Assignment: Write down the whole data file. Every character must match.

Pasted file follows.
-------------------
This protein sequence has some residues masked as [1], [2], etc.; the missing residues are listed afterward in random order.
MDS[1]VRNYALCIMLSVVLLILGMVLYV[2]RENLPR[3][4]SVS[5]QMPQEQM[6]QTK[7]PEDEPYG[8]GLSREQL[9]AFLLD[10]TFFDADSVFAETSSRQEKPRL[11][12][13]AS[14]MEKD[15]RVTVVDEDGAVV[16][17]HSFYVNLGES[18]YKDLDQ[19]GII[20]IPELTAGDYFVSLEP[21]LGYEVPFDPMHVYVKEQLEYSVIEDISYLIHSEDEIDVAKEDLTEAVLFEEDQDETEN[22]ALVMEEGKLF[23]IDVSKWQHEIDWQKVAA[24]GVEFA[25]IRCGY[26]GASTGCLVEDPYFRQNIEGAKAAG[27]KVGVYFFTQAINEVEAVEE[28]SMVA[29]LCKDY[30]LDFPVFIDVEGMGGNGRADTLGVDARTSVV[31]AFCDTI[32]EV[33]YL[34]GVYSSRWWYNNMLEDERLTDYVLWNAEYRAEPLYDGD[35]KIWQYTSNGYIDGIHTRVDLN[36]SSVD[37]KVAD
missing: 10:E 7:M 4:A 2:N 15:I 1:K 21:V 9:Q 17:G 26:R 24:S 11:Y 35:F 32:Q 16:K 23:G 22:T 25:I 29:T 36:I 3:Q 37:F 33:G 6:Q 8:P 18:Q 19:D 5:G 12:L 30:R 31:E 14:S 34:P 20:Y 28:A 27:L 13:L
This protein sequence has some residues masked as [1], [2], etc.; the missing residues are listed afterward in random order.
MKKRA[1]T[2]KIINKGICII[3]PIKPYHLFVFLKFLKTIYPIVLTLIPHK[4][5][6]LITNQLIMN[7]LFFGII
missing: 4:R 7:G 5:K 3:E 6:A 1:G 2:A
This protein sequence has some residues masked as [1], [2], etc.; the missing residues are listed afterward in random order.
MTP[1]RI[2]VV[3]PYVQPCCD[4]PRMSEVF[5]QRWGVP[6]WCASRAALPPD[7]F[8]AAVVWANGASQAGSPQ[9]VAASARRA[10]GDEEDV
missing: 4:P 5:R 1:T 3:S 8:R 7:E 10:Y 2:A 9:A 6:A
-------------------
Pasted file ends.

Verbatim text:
This protein sequence has some residues masked as [1], [2], etc.; the missing residues are listed afterward in random order.
MDS[1]VRNYALCIMLSVVLLILGMVLYV[2]RENLPR[3][4]SVS[5]QMPQEQM[6]QTK[7]PEDEPYG[8]GLSREQL[9]AFLLD[10]TFFDADSVFAETSSRQEKPRL[11][12][13]AS[14]MEKD[15]RVTVVDEDGAVV[16][17]HSFYVNLGES[18]YKDLDQ[19]GII[20]IPELTAGDYFVSLEP[21]LGYEVPFDPMHVYVKEQLEYSVIEDISYLIHSEDEIDVAKEDLTEAVLFEEDQDETEN[22]ALVMEEGKLF[23]IDVSKWQHEIDWQKVAA[24]GVEFA[25]IRCGY[26]GASTGCLVEDPYFRQNIEGAKAAG[27]KVGVYFFTQAINEVEAVEE[28]SMVA[29]LCKDY[30]LDFPVFIDVEGMGGNGRADTLGVDARTSVV[31]AFCDTI[32]EV[33]YL[34]GVYSSRWWYNNMLEDERLTDYVLWNAEYRAEPLYDGD[35]KIWQYTSNGYIDGIHTRVDLN[36]SSVD[37]KVAD
missing: 10:E 7:M 4:A 2:N 15:I 1:K 21:V 9:Q 17:G 26:R 24:S 11:Y 35:F 32:Q 16:K 23:G 22:T 25:I 29:T 36:I 3:Q 37:F 33:G 6:Q 8:P 18:Q 19:D 5:G 12:L 30:R 31:E 14:S 34:P 20:Y 28:A 27:L 13:L
This protein sequence has some residues masked as [1], [2], etc.; the missing residues are listed afterward in random order.
MKKRA[1]T[2]KIINKGICII[3]PIKPYHLFVFLKFLKTIYPIVLTLIPHK[4][5][6]LITNQLIMN[7]LFFGII
missing: 4:R 7:G 5:K 3:E 6:A 1:G 2:A
This protein sequence has some residues masked as [1], [2], etc.; the missing residues are listed afterward in random order.
MTP[1]RI[2]VV[3]PYVQPCCD[4]PRMSEVF[5]QRWGVP[6]WCASRAALPPD[7]F[8]AAVVWANGASQAGSPQ[9]VAASARRA[10]GDEEDV
missing: 4:P 5:R 1:T 3:S 8:R 7:E 10:Y 2:A 9:A 6:A